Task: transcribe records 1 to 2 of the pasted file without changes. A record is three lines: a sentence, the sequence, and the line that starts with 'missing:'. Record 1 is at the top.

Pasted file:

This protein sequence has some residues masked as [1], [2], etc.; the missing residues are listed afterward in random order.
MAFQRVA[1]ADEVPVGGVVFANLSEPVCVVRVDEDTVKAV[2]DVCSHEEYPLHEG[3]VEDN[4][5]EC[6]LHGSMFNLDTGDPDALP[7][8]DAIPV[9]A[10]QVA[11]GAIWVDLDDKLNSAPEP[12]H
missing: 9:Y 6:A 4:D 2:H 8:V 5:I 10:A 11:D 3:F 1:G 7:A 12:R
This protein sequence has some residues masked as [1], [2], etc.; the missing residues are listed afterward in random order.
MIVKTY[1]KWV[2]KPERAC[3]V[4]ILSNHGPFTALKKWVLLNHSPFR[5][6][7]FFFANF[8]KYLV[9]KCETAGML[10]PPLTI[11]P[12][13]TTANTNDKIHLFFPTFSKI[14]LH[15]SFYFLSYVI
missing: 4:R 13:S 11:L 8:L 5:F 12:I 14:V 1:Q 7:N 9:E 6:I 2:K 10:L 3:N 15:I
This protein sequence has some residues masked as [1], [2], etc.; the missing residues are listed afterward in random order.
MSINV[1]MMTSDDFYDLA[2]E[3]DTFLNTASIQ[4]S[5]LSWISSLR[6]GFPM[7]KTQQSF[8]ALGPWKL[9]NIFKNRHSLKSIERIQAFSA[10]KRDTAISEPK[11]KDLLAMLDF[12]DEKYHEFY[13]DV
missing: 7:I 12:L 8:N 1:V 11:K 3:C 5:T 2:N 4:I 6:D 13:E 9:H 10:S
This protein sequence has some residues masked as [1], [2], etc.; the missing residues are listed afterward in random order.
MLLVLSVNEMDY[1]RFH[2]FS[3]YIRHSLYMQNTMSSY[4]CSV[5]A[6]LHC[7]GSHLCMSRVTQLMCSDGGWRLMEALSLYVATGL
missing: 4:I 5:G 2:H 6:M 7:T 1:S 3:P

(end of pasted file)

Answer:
This protein sequence has some residues masked as [1], [2], etc.; the missing residues are listed afterward in random order.
MAFQRVA[1]ADEVPVGGVVFANLSEPVCVVRVDEDTVKAV[2]DVCSHEEYPLHEG[3]VEDN[4][5]EC[6]LHGSMFNLDTGDPDALP[7][8]DAIPV[9]A[10]QVA[11]GAIWVDLDDKLNSAPEP[12]H
missing: 9:Y 6:A 4:D 2:H 8:V 5:I 10:A 11:D 3:F 1:G 7:A 12:R
This protein sequence has some residues masked as [1], [2], etc.; the missing residues are listed afterward in random order.
MIVKTY[1]KWV[2]KPERAC[3]V[4]ILSNHGPFTALKKWVLLNHSPFR[5][6][7]FFFANF[8]KYLV[9]KCETAGML[10]PPLTI[11]P[12][13]TTANTNDKIHLFFPTFSKI[14]LH[15]SFYFLSYVI
missing: 4:R 13:S 11:L 8:L 5:F 12:I 14:V 1:Q 7:N 9:E 6:I 2:K 10:L 3:N 15:I